Camping-trip-from-hell film Dark Cove has been touted by its writer-director as “Clerks meets Deliverance”. It’s a comparison so far beyond the reach of this faltering, micro-budget Canadian indie flick that it seems cruel even to propose it in jest. Five twenty-something friends head out to the coast on an annual beach camping trip in Vancouver. Beneath the smiles and banter, all members of the group seem to share a sense of disappointment and frustration at how their young lives are unfolding. Keen to enjoy a hedonistic weekend away from it all, the gang has stocked up on booze, weed and trippy mushrooms.
Opening with a teaser flash-forward, the next 45-minutes of Dark Cove unfolds with almost nothing of consequence happening on screen. The dialogue of Clerks is a witty masterclass in the vocabulary of nerd-speak, self-deprecation and under-achievement. In contrast, the clunky juvenilia of Dark Cove, with its tacky sexual references and giggling, is awkward and forced. Likewise, watching a group of mates get wasted and spout nonsense is as dull a cinematic experience as it is in real life. Director Rob Willey tries to inject some drama into the first half of his script with endless event-lite montages, and the wash of an anonymous soundtrack, but fails to secure anything by way of audience affinity with his characters. His realisation of his female protagonists is especially dire.
A chance encounter with some Australian surfers and a tag-along friend who appears to British (although it's hard to be sure, given his truly bizarre accent) becomes the catalyst for the twists of the movie’s second half. When one the of the Canadian campers is attacked, another of their number comes to their defence with disastrous consequences. Still high and intoxicated, the party make a series of increasingly calamitous decisions, and one of the group becomes completely unhinged.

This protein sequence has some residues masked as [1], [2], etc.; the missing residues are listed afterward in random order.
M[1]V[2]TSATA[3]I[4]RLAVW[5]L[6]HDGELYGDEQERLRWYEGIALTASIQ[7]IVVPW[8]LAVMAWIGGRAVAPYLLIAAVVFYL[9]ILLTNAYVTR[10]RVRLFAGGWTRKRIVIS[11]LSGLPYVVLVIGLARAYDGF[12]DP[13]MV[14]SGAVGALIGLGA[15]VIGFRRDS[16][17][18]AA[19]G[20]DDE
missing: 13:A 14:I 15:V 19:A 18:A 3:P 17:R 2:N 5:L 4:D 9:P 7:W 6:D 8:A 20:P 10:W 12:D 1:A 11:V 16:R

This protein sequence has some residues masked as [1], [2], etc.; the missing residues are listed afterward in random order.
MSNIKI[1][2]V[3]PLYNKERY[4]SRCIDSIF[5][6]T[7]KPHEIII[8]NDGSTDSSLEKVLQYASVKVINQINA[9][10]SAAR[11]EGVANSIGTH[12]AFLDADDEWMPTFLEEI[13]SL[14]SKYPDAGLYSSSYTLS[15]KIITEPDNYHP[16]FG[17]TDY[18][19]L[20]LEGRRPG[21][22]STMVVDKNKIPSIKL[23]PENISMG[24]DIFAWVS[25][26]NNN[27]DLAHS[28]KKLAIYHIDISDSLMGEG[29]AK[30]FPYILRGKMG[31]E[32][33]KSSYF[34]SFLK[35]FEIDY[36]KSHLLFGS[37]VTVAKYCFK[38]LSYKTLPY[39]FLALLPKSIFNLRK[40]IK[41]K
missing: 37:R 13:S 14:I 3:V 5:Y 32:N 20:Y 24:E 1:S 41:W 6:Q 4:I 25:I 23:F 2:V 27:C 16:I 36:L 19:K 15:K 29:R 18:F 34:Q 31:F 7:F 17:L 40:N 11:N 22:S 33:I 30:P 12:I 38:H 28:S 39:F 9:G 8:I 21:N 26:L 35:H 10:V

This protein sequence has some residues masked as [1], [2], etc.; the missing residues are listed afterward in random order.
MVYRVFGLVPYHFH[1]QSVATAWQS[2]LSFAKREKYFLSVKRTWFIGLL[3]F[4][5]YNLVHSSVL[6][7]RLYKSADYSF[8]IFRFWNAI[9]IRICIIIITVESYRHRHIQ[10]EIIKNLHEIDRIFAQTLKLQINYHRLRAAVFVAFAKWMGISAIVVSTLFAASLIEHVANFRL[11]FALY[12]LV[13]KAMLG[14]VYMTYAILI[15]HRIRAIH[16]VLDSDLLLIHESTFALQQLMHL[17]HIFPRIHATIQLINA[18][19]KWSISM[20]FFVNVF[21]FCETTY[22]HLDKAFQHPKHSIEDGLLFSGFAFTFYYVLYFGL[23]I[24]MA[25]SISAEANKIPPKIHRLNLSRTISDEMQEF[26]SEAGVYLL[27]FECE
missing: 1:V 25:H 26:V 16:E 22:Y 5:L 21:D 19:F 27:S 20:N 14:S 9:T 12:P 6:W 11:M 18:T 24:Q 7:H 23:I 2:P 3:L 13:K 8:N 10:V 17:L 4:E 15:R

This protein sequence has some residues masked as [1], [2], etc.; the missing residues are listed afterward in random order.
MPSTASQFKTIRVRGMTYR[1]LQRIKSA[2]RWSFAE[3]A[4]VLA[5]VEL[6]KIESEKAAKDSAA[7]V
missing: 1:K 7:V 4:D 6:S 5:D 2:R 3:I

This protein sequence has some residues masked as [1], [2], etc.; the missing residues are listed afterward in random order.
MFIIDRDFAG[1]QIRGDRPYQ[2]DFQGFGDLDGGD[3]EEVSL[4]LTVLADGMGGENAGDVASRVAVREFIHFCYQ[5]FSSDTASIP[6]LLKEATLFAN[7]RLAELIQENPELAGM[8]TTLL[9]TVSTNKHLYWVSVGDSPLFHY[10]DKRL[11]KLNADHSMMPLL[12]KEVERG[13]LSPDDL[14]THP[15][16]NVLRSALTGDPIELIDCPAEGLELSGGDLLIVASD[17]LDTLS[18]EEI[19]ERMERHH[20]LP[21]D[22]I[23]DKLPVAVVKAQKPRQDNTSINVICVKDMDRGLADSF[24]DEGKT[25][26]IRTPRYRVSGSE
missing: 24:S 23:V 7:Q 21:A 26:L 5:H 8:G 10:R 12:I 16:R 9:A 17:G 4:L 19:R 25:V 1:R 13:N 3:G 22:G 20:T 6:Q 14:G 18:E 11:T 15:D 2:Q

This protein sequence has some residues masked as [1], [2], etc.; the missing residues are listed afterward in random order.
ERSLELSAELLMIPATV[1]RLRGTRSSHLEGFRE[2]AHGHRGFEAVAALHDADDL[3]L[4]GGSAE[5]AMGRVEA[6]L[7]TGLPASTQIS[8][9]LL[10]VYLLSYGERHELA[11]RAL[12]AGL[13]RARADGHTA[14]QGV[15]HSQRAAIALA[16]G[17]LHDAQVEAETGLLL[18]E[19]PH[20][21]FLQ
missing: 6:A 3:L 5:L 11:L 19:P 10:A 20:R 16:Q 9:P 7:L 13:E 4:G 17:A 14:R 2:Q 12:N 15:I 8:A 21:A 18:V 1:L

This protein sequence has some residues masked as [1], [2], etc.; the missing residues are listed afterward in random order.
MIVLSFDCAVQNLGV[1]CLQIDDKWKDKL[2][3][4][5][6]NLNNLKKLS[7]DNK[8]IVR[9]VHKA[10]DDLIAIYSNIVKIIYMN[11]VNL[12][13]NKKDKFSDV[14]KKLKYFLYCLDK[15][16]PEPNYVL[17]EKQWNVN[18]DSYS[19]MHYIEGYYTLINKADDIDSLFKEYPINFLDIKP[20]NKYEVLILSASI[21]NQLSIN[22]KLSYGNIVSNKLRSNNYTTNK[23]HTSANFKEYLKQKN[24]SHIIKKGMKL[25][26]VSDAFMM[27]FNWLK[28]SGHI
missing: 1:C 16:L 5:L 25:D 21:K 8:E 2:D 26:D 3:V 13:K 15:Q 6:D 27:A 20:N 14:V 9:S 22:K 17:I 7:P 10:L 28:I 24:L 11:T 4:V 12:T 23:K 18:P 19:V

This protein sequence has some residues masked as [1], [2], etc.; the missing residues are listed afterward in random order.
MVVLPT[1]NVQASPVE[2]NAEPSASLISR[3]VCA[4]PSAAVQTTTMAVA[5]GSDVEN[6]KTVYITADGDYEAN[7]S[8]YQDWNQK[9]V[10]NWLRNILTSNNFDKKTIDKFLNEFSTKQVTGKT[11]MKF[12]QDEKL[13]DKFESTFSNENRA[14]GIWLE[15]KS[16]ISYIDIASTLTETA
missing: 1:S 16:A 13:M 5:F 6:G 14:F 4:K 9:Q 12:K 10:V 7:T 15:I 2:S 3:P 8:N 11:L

Shot on a budget of just $25,000, Dark Cove lays bare its lack of resources at every turn. That would be OK if those minimal funds were not matched to such clear evidence of inexperience. Technically-speaking, the film is under-par; marred by poor quality sound recording, uneven light and colour balancing, feel-the-join editing, and some very shonky acting. As events lurch towards a finale, there are attempts to inject a backstory that might explain the disintegration of one key character’s moral code. But this justification, and the violent acts that accompany this shift, come out of nowhere. Deliverance is the story of a dysfunctional, sociopathic family whose moral corrosion is generations in the making. Dark Cove, in contrast, is the tale of a loss of sanity that happens in seconds and seems wholly improbable.
Dark Cove’s most successful gambit is in embracing a darkening of tone. A mood that begins with ‘stoners on vacation’ ends with ‘mad axeman on the loose in the woods’. There are occasional moments of tension along the way, and the Vancouver coastline looks great. But this movie feels like the project of an enthusiastic group of young friends, and was probably way more fun to make than it is to watch. Many viewers are likely to conclude that Dark Cove might have been better retitled as: “I Really Don’t Need to Know What You Did Last Summer”.
DARK COVE / CERT: TBC / WRITER: ROB WILLEY / DIRECTOR: ROB WILLEY / CAST: ELIOT BAYNE, ROB WILLEY, MONTANNA MCNALLEY, ROB ABBATE, JULES COTTON, CAMERON CROSBY, TY STOKOE, JAMES ANDERSON / UK RELEASE: OUT NOW